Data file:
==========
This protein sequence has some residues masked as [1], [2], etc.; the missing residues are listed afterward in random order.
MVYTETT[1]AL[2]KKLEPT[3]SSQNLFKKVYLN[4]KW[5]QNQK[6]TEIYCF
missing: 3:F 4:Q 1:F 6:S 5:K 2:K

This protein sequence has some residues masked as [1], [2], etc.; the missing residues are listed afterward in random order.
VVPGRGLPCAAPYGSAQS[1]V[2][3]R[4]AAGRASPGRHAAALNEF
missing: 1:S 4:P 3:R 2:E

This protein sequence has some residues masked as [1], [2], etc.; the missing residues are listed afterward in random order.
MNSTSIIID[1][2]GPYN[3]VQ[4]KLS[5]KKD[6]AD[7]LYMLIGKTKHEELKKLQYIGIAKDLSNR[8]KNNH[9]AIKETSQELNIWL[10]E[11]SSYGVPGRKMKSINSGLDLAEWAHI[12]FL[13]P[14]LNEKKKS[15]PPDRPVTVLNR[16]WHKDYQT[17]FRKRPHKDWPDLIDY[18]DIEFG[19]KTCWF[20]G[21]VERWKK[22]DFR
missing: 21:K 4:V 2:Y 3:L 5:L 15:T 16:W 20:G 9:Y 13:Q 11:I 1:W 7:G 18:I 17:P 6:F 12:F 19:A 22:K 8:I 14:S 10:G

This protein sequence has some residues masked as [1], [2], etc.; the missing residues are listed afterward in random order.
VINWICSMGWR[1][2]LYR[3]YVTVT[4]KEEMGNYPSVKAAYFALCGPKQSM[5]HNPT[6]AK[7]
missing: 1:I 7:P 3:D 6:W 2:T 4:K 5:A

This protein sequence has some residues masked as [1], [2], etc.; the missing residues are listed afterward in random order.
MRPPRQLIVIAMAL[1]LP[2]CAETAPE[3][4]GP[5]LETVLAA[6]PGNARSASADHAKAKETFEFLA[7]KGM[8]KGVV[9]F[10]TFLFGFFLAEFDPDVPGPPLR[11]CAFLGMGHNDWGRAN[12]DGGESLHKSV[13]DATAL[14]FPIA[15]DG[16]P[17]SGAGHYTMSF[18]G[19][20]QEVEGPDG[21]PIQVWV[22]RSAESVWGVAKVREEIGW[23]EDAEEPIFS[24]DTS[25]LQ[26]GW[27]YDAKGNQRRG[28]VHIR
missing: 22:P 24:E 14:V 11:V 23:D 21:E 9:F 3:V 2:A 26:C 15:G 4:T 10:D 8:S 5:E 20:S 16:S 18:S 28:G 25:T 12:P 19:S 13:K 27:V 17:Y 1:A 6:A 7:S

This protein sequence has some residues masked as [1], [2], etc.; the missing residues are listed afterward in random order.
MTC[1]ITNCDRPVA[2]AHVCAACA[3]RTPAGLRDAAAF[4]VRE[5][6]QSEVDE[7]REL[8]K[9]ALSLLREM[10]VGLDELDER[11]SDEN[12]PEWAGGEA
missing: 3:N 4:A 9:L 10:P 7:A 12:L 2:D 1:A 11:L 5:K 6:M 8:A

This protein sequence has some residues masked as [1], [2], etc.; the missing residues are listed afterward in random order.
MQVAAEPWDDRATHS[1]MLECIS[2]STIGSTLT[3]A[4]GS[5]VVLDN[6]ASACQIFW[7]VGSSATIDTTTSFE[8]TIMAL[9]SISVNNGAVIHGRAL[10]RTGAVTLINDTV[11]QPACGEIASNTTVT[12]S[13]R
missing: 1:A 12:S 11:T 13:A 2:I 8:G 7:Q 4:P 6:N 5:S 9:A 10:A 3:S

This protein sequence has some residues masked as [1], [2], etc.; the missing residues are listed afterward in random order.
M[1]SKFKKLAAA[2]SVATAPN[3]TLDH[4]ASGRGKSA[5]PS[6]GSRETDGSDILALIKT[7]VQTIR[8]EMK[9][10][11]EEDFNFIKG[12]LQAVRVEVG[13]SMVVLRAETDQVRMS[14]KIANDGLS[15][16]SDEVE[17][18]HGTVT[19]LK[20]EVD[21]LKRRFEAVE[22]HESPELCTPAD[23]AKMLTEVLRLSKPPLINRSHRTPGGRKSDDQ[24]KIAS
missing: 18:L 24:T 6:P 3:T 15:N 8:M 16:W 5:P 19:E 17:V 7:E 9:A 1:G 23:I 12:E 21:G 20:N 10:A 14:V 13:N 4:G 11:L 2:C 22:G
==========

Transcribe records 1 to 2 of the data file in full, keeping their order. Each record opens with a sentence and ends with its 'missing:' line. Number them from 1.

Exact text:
This protein sequence has some residues masked as [1], [2], etc.; the missing residues are listed afterward in random order.
MVYTETT[1]AL[2]KKLEPT[3]SSQNLFKKVYLN[4]KW[5]QNQK[6]TEIYCF
missing: 3:F 4:Q 1:F 6:S 5:K 2:K

This protein sequence has some residues masked as [1], [2], etc.; the missing residues are listed afterward in random order.
VVPGRGLPCAAPYGSAQS[1]V[2][3]R[4]AAGRASPGRHAAALNEF
missing: 1:S 4:P 3:R 2:E